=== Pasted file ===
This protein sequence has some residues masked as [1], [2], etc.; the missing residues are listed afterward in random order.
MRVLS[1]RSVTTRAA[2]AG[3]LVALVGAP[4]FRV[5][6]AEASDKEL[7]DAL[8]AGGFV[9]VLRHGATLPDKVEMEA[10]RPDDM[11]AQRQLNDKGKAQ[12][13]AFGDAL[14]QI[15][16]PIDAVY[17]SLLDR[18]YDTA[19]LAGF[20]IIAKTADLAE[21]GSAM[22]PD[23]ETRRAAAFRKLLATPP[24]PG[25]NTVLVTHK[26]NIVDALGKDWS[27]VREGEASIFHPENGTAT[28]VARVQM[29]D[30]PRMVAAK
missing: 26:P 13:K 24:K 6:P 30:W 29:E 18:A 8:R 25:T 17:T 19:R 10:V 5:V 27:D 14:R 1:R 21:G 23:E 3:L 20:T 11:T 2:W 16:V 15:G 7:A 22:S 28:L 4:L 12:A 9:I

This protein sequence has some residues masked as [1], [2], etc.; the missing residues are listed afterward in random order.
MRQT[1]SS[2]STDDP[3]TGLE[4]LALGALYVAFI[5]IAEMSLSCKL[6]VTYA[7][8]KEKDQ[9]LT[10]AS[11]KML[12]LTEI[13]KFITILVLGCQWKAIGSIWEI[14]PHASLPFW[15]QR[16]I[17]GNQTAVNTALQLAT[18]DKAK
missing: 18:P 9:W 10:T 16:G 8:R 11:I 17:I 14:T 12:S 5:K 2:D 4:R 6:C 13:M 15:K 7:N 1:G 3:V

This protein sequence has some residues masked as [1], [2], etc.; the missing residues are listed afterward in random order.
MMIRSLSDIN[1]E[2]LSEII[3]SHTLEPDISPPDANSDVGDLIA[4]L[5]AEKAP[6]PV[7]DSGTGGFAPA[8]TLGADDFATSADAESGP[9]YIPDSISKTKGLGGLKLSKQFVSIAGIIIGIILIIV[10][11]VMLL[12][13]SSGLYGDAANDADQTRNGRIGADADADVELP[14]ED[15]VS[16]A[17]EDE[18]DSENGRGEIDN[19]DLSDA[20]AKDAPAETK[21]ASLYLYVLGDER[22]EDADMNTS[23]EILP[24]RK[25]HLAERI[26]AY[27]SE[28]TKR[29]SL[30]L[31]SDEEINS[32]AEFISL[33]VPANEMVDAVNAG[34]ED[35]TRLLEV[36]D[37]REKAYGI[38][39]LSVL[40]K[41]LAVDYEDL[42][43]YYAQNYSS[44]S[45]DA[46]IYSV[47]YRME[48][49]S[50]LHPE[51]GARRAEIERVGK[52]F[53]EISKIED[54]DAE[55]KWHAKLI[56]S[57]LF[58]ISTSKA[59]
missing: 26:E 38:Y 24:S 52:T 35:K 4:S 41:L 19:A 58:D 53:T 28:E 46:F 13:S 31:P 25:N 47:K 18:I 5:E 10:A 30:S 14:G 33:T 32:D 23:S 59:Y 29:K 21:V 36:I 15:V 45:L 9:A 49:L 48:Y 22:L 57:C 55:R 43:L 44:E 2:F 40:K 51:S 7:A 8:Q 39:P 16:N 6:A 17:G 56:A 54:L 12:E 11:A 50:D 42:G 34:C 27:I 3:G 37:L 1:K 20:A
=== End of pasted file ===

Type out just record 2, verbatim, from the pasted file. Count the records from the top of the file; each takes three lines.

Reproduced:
This protein sequence has some residues masked as [1], [2], etc.; the missing residues are listed afterward in random order.
MRQT[1]SS[2]STDDP[3]TGLE[4]LALGALYVAFI[5]IAEMSLSCKL[6]VTYA[7][8]KEKDQ[9]LT[10]AS[11]KML[12]LTEI[13]KFITILVLGCQWKAIGSIWEI[14]PHASLPFW[15]QR[16]I[17]GNQTAVNTALQLAT[18]DKAK
missing: 18:P 9:W 10:T 16:G 8:R 11:I 17:I 14:T 12:S 5:K 2:D 4:R 6:C 13:M 15:K 7:N 1:G 3:V